Thursday, August 30, 2007

Taking Responsibility for Ourselves

I used to be the kind of woman who thought that I needed to take care of everyone else. I believed I was responsible for everyone and their happiness, and I remember running around trying to make sure everyone was happy, everyone was taken care of, everyone was okay...and then I could be okay. Of course, that meant that I had very little time left to focus on my own life and take care of myself.

Some might see the title of this blog "Take Care of Yourself First" as appearing selfish. But I don't mean selfish in the way of necessarily pleasing yourself first at the expense of others. I mean selfish in the way of actually TAKING CARE of your SELF so that then you can take care of others. It's selfish in the sense that it asks you to look to yourself first.

Too many women look at a statement like that and go, "I couldn't focus on myself first, that would be too selfish." My question for them is, "Is that true?" Is it true that if you take care of yourself, make sure you are meeting all your needs (i.e., for food, shelter, water and a living) that you are being selfish? Is it true that if you decide that what is best for you right now is to take a little time to be alone, do something nice for yourself, or just rest awhile that you are being selfish?

My suggestion is the answer to these questions might be, "No." Let's take a moment to examine why I might say that.

I know loving, wonderful women who believe it is good and right to give to those less fortunate than themselves. These women would give you the coat off their back or the last dollar in their wallet. The problem is that these are the same women (and I used to be one of them!) who are in debt up to their eyeballs, have creditors calling them daily, can't sleep at night for the stress that their finances are causing them. Now you might be thinking, "But Natalie, surely it's good to give to those who need it." And I agree with you! But in this situation, the person who needs it most is the one doing the giving! Because the mistaken belief all these kind-hearted women are falling victim to is the belief that they should give, even when they have nothing TO give.

Because you CAN'T give from nothing. Having money in your pocket does not necessarily mean that you have it to give. If you are in debt to someone else, THEY are the ones who should get your money first (after you take care of your real needs). For if you give money you owe to them to someone else, then THEY, and not YOU are the ones doing the giving.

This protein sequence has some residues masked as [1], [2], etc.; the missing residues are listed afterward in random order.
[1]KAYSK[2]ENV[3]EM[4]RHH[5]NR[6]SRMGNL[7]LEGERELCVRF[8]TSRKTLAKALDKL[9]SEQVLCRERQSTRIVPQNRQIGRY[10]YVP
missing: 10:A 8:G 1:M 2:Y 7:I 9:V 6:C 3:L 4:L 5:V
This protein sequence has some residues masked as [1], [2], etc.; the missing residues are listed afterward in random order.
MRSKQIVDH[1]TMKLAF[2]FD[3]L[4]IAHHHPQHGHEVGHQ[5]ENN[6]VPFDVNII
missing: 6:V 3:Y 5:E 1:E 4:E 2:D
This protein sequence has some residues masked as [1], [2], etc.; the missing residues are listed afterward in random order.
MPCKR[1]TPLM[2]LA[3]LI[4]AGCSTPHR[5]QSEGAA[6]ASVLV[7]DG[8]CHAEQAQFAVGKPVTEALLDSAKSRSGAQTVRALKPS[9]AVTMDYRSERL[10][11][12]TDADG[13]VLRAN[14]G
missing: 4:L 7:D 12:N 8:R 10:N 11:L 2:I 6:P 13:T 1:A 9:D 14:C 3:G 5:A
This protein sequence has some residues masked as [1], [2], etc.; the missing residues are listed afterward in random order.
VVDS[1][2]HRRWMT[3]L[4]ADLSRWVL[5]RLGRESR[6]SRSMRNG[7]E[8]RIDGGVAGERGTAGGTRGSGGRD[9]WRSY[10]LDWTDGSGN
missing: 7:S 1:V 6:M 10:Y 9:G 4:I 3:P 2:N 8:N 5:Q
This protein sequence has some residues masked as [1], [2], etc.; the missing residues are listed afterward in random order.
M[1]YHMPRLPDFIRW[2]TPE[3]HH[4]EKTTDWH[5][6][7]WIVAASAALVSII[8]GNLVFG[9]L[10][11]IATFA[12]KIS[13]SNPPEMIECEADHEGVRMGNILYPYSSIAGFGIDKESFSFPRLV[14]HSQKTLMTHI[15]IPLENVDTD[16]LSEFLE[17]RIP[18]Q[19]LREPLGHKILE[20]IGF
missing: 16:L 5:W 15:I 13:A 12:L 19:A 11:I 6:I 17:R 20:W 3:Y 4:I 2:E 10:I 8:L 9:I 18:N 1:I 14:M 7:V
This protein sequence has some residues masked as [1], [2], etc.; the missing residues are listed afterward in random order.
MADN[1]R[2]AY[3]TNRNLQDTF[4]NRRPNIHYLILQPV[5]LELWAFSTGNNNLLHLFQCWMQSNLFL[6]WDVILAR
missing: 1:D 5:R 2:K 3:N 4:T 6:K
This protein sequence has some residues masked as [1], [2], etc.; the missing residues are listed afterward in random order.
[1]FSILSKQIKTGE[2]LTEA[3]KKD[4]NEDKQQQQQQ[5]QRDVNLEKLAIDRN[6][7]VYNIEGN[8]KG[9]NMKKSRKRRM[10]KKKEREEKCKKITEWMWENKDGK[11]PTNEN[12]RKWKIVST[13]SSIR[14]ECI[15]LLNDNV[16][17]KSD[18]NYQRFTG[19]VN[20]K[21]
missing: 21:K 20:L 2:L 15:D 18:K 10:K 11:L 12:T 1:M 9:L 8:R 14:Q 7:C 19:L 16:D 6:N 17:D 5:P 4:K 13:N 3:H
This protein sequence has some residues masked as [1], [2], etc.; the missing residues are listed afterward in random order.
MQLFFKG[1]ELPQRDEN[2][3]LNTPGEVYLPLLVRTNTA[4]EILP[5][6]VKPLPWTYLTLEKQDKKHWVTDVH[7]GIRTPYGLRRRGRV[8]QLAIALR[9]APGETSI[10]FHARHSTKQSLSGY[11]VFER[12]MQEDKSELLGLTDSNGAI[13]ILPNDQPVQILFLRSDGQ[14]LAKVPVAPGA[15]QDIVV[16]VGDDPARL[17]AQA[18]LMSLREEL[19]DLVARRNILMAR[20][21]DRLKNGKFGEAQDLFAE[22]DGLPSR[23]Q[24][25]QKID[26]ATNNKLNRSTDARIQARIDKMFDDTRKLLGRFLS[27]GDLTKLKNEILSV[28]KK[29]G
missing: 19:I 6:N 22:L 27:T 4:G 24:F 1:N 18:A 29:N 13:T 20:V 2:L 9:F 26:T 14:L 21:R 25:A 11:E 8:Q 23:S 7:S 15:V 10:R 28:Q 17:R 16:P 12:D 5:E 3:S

This principle works everywhere in our world. If you are overcommitted with your time or energy, and you keep breaking current commitments to "help" someone who seems to need it more, you are giving from nothing. You are giving something that has been promised to someone else, so THEY, and not YOU, are really the ones doing the giving.

Do the things you need to do and the promises that you've made to others still get done? Sometimes. But at what cost to you? To your relationships with others? To your integrity and self-confidence, your health and self-esteem?

I used to be one of the women I'm talking about. I'd break commitments of time, money and energy that I'd made to others to try to take care of everyone. I would give $5 to a homeless person, but be past due in paying back the dentist I owed $500 to who'd just pulled my wisdom teeth or be over my credit limit and behind in my payments to the credit card company who'd agreed to lend me money. I'd say yes to every request from friends to help them move, clean, shop, etc., but renege on my promises to myself to spend time exercising, doing my own chores or even making sure I was rested enough to fulfill my personal obligations.

If we want to be of service in the world, and I think that most women who have the tendency to take care of others want to be of service, then we need to start with ourselves. We need to take care of the basic needs we have as humans and the commitments we ALREADY have to ourselves, BEFORE, we help take care of others. That way, we are giving from our own abundance, and not borrowing from someone else's.

I used to be the kind of woman who thought that I needed to take care of everyone else--until I learned that the only way I could even remotely begin to take care of everyone else was by making sure that I had taken care of my own self first.

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